Jim is the training manager of a large accounting firm. He is in-charge of developing an online curriculum on the provisions of Sarbanes-Oxley Act (SoX) to prevent accounting malpractices. How can Jim ensure that his digital courses are effective?
Bob is responsible for developing an eLearning course on the standards prescribed by Occupational Safety and Health Administration (OSHA). What does he need to do to see that his people learn the standards well?
Well, the two gentlemen can meet their needs very effectively by harnessing the power of Problem-based Learning (PBL). PBL is proving to be a very effective instructional methodology because of 3 reasons.
Reason 1: Problems help learners analyze efficiently
Well-designed scenarios and case-studies provoke critical thinking and this facilitates effective analyses of the problems presented with them. For example, Jim’s learners are presented with a case-study of an organization which has violated the provisions of SoX. This gives them an opportunity to analyze what went wrong with the firm and come up with solutions to prevent such violations in their organization.
Reason 2: Problems help assess learners very effectively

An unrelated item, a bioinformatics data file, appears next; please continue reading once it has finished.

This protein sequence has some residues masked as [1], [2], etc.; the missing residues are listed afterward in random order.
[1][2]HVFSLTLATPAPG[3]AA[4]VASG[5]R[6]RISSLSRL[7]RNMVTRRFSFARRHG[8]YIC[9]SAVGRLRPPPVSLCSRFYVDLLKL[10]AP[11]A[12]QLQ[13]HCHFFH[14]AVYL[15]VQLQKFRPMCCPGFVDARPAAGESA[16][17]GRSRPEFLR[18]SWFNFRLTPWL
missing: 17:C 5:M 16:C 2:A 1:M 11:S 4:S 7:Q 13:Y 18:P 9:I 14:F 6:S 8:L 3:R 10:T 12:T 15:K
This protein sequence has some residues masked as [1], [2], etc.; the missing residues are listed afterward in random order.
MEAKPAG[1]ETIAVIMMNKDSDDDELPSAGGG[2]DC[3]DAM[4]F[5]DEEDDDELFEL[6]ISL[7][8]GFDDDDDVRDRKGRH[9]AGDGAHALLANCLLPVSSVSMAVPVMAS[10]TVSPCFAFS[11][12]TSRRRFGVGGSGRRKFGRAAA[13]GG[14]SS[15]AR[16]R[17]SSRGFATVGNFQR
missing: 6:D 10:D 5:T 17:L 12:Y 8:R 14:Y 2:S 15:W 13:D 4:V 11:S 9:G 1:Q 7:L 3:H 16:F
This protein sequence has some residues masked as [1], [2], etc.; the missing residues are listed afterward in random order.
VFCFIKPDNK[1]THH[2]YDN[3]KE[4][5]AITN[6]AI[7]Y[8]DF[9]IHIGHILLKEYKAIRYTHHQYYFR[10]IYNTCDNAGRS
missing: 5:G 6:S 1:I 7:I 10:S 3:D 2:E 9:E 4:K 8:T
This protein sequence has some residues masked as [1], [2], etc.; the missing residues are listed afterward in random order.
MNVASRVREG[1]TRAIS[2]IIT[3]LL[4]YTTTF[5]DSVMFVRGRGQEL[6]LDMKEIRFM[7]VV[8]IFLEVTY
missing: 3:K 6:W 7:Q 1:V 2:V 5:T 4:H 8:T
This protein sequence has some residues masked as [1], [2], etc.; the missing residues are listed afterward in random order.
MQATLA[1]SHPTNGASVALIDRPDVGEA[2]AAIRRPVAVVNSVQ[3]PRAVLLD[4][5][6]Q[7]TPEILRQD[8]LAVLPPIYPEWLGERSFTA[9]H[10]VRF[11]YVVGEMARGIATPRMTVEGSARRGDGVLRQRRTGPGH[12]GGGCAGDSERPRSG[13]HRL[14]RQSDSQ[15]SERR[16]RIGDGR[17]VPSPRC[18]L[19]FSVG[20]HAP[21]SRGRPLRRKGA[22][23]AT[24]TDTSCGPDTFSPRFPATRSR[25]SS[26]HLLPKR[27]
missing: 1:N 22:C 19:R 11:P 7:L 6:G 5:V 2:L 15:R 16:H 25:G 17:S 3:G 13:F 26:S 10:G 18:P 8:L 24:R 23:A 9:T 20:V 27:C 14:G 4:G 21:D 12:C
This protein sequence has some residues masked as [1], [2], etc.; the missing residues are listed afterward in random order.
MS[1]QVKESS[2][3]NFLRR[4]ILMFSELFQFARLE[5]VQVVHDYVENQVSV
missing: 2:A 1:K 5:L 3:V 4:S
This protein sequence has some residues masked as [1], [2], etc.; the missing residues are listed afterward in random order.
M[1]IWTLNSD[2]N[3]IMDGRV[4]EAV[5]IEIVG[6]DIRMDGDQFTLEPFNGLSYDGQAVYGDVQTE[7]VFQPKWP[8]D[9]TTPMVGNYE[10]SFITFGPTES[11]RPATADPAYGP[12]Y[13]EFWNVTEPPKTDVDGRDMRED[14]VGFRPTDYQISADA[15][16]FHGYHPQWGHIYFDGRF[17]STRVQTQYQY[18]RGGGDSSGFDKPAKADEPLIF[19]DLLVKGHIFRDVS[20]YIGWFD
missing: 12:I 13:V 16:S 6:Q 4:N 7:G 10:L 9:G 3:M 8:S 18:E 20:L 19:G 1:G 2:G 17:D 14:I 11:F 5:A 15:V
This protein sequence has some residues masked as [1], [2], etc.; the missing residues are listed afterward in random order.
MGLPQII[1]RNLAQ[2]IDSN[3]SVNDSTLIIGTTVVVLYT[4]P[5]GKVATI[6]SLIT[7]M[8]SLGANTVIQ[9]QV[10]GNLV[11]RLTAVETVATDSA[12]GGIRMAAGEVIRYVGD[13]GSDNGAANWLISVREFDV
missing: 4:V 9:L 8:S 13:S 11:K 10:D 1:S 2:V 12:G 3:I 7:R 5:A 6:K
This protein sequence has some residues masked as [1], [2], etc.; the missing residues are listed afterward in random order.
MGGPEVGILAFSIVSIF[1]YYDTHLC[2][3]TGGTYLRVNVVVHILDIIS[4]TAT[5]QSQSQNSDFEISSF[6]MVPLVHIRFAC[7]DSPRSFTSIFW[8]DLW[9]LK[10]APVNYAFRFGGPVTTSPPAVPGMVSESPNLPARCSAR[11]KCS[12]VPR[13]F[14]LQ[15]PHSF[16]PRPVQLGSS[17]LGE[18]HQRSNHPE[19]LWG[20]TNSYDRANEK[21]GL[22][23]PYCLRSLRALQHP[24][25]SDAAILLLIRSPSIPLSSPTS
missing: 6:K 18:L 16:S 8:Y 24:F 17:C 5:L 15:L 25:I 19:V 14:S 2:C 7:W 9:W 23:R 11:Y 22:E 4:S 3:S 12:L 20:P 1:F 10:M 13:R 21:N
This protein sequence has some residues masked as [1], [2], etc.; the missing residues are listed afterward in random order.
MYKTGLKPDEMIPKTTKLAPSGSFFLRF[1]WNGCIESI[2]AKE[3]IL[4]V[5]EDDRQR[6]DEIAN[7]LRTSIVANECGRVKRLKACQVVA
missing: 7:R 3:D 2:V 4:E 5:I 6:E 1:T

They help evaluate the knowledge of learners ‘in a real-life setting’. For instance, in the assessment of the module on standards related to occupational health and environmental control, Bob can present a scenario on noise exposure of workers in a manufacturing unit and frame questions on it. He can assess their knowledge based on theiranswers.
Reason 3: Problems ‘inject life’ into courses on boring subjects
A major reason why people skip compliance courses is that the subjects dealt in these courses are primarily concerned with statutes and regulatory provisions, which are considered to be ‘dry’ by most learners. Scenarios and case-studies can be used to deliver compliance training in an interesting manner. For instance, an avatar introduces a case-study on industrial safety in which animated characters are used to depict the violation of the prescribed procedures. I am sure you will agree with me that this method of presenting information is more effective than bland slides doling out the dos and don’ts.
We can improve the analytical skills of our learners, using PBL. This instructional methodology helps assess learners on their ability to apply the knowledge gained in their workplace and is ideal for imparting training on subjects considered not ‘interesting’. Hope you liked this blog. Do share your views.
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